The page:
Attention, Men: Doing This Every Day Could Lower Your Fertility
Listen up, fellas.
Could you be lowering your fertility without even realizing it?
Got a headache? Take an ibuprofen. Sore muscles? Pop a painkiller. But if you take a daily dose of ibuprofen, we have some bad news: All of those pills can add up. They might increase your risk of heart attacks and cause muscle weakness, for starters. Now, new research shows that ibuprofen can damage fertility, too.
According to a new study published in Proceedings of the National Academy of Sciences, men who take this popular pain reliever over a long period of time might be more likely to develop a health condition called compensated hypogonadism, which could reduce their fertility.
For the study, 31 men between the ages of 18 and 35 took 600 milligrams (three tablets) a day of ibuprofen for six weeks. Other volunteers received a placebo drug. Then, a team of researchers from Denmark and France monitored the participants for two weeks.
By the end of the study, all of the volunteers showed higher levels of luteinizing hormones, which prevented certain cells in their testicles from producing testosterone. The researchers also found that participants’ pituitary glands were producing more of another hormone that encouraged their bodies to produce more testosterone.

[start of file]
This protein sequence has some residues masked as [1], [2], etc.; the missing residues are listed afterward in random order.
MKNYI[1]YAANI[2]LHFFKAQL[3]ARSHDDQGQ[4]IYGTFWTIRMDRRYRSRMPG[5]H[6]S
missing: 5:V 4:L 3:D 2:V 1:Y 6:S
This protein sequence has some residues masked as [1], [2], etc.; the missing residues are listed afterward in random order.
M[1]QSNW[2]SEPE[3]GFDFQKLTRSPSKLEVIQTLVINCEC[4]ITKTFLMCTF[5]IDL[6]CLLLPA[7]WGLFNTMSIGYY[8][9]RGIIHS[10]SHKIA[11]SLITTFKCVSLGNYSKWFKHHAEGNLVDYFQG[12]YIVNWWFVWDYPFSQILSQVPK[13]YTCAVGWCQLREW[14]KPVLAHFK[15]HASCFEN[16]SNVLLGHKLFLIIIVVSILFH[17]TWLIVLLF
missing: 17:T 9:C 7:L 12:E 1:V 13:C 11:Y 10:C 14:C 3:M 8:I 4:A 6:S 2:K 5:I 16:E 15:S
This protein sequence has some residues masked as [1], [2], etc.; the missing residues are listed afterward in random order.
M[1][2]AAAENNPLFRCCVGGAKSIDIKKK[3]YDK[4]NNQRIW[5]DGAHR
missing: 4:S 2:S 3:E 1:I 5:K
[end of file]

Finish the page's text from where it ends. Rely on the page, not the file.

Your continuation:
While the combination of these two responses kept the participants’ overall testosterone levels constant, the changes still overworked their bodies, causing compensated hypogonadism. This condition can cause a temporary reduction in the production of sperm cells in men, reducing their fertility. (Here are 13 more things your urologist wants you to know.)
But hold up—you might not want to toss those painkillers just yet. It’s likely that the average ibuprofen user won’t experience any negative side effects to their fertility; on the other hand, regularly using the drug for long periods of time could be cause for concern, researchers say. Still, it can’t hurt to cut back on the pills in the meantime, regardless of your normal dose—at least until further studies are done.
Concerned about your baby-making ability? Here’s what you can do to boost your fertility.